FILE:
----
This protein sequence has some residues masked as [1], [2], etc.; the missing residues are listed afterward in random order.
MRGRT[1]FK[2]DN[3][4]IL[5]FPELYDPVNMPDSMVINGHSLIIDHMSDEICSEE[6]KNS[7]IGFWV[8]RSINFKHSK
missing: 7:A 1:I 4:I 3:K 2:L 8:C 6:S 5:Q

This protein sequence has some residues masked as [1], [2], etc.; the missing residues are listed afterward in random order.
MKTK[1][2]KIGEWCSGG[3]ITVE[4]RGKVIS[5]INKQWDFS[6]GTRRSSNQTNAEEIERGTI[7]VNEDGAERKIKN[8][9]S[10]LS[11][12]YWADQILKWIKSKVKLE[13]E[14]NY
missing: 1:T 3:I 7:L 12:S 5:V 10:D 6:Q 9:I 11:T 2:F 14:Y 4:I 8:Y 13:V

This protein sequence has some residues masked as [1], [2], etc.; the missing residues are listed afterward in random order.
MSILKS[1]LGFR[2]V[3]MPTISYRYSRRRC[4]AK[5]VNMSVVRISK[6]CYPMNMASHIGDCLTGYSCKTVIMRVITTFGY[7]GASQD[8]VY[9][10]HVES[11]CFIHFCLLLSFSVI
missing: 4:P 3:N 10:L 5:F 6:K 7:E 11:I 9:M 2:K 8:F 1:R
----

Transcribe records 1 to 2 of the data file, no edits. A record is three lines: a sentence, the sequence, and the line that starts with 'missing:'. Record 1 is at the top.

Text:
This protein sequence has some residues masked as [1], [2], etc.; the missing residues are listed afterward in random order.
MRGRT[1]FK[2]DN[3][4]IL[5]FPELYDPVNMPDSMVINGHSLIIDHMSDEICSEE[6]KNS[7]IGFWV[8]RSINFKHSK
missing: 7:A 1:I 4:I 3:K 2:L 8:C 6:S 5:Q

This protein sequence has some residues masked as [1], [2], etc.; the missing residues are listed afterward in random order.
MKTK[1][2]KIGEWCSGG[3]ITVE[4]RGKVIS[5]INKQWDFS[6]GTRRSSNQTNAEEIERGTI[7]VNEDGAERKIKN[8][9]S[10]LS[11][12]YWADQILKWIKSKVKLE[13]E[14]NY
missing: 1:T 3:I 7:L 12:S 5:V 10:D 6:Q 9:I 11:T 2:F 14:Y 4:I 8:Y 13:V